Half a World Away

For reasons that even I’m not entirely sure of, I found myself wondering this evening (after a long and distinctly unpleasant day) what the current international status was of Kosovo. (In other words, which countries recognize it as an independent country and which to not.) It turns out that it’s barely changed at all in the past year (only seven additional countries, bringing the tally up to 71).

What struck me, though, was in reading about the countries that don’t recognize Kosovo, was this factoid under the Bosnia and Herzegovina’s entry:

On 21 February 2008, Republika Srpska, one of the two entities of Bosnia and Herzegovina, adopted a resolution through which it denounced and refused to recognise the unilateral declaration of independence of Kosovo from Serbia. In addition, the parliament adopted a resolution stating that in the event that a majority of EU and UN states recognise Kosovo’s independence, Republika Srpska would cite the Kosovo secession as a precedent and move to hold a referendum on its own constitutional status within Bosnia and Herzegovina.

(A later paragraph also mentioned that Republika Srpska would quite possibly then announce it was joining Serbia.)

I’ve been interested in the political makeup of Bosnia and Herzegovina ever since reading Joe Sacco’s Safe Area Gorazde, and it’s always a little distressing to read about things not working well in the careful balance between Republika Srpska and the Federation of Bosnia and Herzegovina (the other half of the country composed of the Bosniak and Croat populations, versus the Serb population of Srpska).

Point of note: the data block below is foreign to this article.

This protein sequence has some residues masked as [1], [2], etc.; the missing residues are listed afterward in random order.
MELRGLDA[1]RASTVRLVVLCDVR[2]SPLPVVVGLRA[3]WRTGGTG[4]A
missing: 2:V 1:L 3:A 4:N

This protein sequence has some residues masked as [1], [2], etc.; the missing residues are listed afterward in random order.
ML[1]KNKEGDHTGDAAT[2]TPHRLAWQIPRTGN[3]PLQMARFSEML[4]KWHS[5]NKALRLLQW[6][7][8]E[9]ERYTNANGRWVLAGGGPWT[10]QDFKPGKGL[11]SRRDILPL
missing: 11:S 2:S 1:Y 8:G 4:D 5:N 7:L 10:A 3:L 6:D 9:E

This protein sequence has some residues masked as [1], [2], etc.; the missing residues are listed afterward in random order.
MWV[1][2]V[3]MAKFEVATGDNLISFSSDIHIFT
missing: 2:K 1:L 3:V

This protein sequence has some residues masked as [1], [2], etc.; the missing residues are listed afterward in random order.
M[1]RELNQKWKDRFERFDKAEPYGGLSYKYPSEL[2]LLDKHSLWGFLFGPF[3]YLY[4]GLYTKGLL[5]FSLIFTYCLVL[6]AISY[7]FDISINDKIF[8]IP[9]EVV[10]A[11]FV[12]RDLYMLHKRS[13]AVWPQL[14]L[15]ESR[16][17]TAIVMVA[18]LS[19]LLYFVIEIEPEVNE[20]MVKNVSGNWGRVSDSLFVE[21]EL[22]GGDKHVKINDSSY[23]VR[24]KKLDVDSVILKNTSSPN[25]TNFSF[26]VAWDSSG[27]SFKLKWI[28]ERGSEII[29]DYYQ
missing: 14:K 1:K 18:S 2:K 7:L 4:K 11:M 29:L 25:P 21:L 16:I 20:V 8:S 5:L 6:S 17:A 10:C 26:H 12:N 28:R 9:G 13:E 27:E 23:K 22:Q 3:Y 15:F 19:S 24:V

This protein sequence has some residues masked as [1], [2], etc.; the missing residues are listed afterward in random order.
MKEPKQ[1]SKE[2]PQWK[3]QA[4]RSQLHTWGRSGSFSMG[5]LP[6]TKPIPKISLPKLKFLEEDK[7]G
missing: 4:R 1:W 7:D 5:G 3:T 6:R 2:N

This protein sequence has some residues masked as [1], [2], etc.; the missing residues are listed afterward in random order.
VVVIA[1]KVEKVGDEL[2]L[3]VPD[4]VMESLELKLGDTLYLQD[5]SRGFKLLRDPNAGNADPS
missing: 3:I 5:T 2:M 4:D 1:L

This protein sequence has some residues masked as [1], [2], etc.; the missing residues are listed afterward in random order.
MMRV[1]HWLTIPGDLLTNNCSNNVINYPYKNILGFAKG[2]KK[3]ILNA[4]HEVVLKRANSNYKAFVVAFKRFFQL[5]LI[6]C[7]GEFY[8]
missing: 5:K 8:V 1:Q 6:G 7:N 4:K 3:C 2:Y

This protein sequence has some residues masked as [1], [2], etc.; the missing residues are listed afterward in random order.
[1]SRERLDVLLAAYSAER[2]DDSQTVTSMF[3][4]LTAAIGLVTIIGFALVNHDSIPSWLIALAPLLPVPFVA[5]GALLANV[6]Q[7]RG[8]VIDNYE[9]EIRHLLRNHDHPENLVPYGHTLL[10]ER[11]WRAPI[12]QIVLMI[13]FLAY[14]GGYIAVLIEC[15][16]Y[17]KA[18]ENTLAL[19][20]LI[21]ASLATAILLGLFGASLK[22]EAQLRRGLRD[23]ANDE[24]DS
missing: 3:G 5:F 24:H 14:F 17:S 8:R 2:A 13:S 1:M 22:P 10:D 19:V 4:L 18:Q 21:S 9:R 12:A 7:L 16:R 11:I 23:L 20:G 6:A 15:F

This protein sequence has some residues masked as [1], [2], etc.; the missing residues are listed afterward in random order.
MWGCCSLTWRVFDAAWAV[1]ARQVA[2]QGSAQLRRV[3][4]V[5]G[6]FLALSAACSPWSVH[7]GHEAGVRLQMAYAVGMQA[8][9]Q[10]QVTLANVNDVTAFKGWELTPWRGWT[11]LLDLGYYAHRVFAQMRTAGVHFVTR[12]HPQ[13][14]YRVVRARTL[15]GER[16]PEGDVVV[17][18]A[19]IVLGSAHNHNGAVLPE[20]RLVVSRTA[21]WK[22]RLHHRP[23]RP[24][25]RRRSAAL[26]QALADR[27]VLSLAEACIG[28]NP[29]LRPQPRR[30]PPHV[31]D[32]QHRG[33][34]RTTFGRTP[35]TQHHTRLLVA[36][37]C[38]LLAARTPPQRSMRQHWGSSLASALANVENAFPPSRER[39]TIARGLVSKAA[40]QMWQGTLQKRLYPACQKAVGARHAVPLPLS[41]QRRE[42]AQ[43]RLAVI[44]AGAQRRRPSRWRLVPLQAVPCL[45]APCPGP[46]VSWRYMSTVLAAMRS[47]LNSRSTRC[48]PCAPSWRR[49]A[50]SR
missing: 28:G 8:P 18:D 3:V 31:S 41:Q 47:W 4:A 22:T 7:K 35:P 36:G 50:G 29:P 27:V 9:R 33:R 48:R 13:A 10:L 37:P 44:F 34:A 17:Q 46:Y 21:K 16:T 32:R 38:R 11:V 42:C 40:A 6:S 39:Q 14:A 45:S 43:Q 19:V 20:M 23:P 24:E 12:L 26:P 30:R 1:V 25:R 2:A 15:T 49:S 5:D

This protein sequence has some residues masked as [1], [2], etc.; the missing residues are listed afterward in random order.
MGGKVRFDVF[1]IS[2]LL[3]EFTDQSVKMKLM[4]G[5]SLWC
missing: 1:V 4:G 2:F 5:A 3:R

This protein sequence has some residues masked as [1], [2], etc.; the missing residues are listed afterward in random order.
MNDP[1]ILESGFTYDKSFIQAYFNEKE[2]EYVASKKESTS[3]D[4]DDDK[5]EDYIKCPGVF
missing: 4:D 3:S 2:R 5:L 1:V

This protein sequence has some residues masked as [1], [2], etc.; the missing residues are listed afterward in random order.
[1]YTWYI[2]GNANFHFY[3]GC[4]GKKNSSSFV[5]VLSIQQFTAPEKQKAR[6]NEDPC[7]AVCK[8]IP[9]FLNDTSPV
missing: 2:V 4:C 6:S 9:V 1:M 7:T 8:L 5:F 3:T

And honestly, it’s been on my mind a bit after reading China Mieville’s The City & the City, with its twin cities of Beszel and Ul Qoma, which are as intertwined and hating of one another as the two halves of Bosnia these days. It makes me wonder what would happen if Srpska did end up breaking away. Would they try and take their half of Sarajevo with them, or instead give it up and shift their capitol to Banja Luka? And what happens to the Brcko District, a part of the country to the north that is administered by both halves of the country while simultaneously holding some autonomy? (The crazy thing is that Brcko is probably the most peaceful and integrated part of the country. Go figure.)

No easy answers, or even answers at all. There’s a story I read years ago where, in a fictional Eastern European country modeled strongly off of the former Yugoslav countries, the main character notes that blood and hated is soaked into the stones of the country itself. It’s a reference that I think about whenever I read about unrest in this part of the world. A lot of people say they never expect to see peace and an agreement between Israel and Palestine in their lifetime. I certainly feel that it’s partially true about Bosnia and Herzegovina. The war supposedly ended in 1995 but fifteen years later, it just looks like a nasty ticking time bomb. I don’t think we’ve really got peace there at all, just a very long fuse. If war breaks out in Bosnia and Herzegovina again, I’m not sure any of the residents will be able to recover from it a second time.

A cheery Thursday night update, I know.

(This installment of “things Greg spends far too much time thinking/worrying about and also has no control over whatsoever” has been brought to you by the “your day could have always been much worse” foundation. Civil war or pending oral surgery. Hmmm. I guess I’ll take the latter.)

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